Women Who Can Change the World

A sermon delivered by Rev. Dr. Randy K. Hammer, May 14, 2017

Matthew 15:21-28 GNT

It saddens me, and perhaps you as well, to see people separated by cultural, ethnic, and religious barriers.  It is unnatural—we might even say un-godly—for people to be divided into the haves and have-nots; to be corralled like cattle by barbed wire fences, concrete barricades, and the like.  Yet, such has been the way of the world through time.

When I traveled to the Holy Land some years ago, such is exactly what I saw – barbed wire, concrete barricades, etc.  Jews can’t go here.  Palestinians can’t go over there.  There is a place for Christians in this part of Jerusalem, a place for Jews in another part of town, and still another place for Muslims in another section of town.  And men go to this side of the Wailing Wall, while women have to go to that side.  So one’s ancestry, religion, and gender in effect throw up invisible – yet very real – barriers that tend to divide and separate people one from another.  It is that way today in so many parts of our world.

People separated by cultural and ethnic boundaries certainly was the situation in Jesus’ day as well.  The gospel reading I chose for this Mother’s Day relates the story of a woman—a mother—who  found herself restricted by such gender, cultural, ethnic, and religious barriers.  She was a Canaanite, descended from the original inhabitants of the land at the time when the Jews came from Egypt and settled in Canaan.  Thus, she was a Gentile, a non-Jew, one of the “have-nots” of that day and time.  Her kind were commonly referred to as “dogs,” a derogatory term not unlike some of the derogatory terms that are used to denigrate people today, words that most of refuse to utter.  Yet, a mother is still a mother, regardless of her ancestry, religion, or culture.  Great mothers are to be found in all cultures, ethnicities, and religions.  And the Canaanite woman proved to be one of the great mothers of the world.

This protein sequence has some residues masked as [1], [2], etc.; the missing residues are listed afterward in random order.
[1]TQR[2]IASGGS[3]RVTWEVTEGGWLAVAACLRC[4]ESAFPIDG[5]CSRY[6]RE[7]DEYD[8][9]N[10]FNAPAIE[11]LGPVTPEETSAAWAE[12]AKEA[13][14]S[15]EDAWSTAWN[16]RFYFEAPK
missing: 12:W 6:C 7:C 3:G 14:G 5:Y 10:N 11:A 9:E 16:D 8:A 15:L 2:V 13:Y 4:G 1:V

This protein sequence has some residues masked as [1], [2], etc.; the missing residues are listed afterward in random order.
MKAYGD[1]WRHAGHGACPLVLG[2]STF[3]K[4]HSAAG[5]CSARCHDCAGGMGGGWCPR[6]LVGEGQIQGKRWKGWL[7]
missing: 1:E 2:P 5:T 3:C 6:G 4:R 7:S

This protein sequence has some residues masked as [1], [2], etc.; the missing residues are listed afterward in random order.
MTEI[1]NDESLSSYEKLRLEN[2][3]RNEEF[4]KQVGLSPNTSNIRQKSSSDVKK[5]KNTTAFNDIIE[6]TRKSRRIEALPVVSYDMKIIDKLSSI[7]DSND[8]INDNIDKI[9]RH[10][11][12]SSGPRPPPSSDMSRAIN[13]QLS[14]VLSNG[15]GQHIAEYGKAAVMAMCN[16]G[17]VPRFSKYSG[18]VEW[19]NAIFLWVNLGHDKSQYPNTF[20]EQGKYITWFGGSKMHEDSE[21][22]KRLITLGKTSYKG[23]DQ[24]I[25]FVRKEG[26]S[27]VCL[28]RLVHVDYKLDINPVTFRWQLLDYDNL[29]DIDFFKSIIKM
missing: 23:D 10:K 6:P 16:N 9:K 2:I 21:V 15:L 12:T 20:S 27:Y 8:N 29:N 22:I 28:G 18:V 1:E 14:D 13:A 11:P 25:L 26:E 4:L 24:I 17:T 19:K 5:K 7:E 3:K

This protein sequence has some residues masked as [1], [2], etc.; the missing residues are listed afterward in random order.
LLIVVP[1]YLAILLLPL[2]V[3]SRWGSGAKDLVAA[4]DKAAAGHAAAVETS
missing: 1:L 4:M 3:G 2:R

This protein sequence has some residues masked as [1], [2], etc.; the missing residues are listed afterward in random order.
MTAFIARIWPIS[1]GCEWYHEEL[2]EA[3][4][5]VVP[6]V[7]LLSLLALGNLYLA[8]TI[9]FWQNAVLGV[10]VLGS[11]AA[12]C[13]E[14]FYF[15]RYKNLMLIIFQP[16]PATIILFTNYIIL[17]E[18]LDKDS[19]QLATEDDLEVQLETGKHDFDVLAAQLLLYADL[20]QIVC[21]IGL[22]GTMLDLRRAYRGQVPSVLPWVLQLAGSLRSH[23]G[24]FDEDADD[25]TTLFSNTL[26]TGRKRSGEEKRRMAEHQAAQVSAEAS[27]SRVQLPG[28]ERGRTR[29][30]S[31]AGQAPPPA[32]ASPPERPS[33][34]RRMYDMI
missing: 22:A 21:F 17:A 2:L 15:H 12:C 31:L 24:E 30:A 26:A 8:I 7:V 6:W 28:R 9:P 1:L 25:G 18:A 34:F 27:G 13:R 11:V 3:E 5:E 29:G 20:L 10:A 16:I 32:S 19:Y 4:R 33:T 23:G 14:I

For, you see, the Canaanite mother possessed some characteristics that great mothers have in common.  Like, for instance, persistence, or perseverance.  This unnamed mother in today’s story was one who was persistent in faith.  She had persistent faith in the power of God manifested in the ministry of Jesus.  She had faith that God wants the sick to be well, especially a sick child.  Her faith was tested when Jesus at first ignored her.  But she did not give up.  And Jesus commended her before everyone in her village: “Woman, great is your faith!”

She was also persistent in hope.  In spite of the fact that she was a woman, a Gentile begging at the feet of a Jewish rabbi, and a “dog” in the eyes of many, unworthy of the Master’s attention, she was persistent in hope that there might be enough of God’s grace leftover for her child who was ill.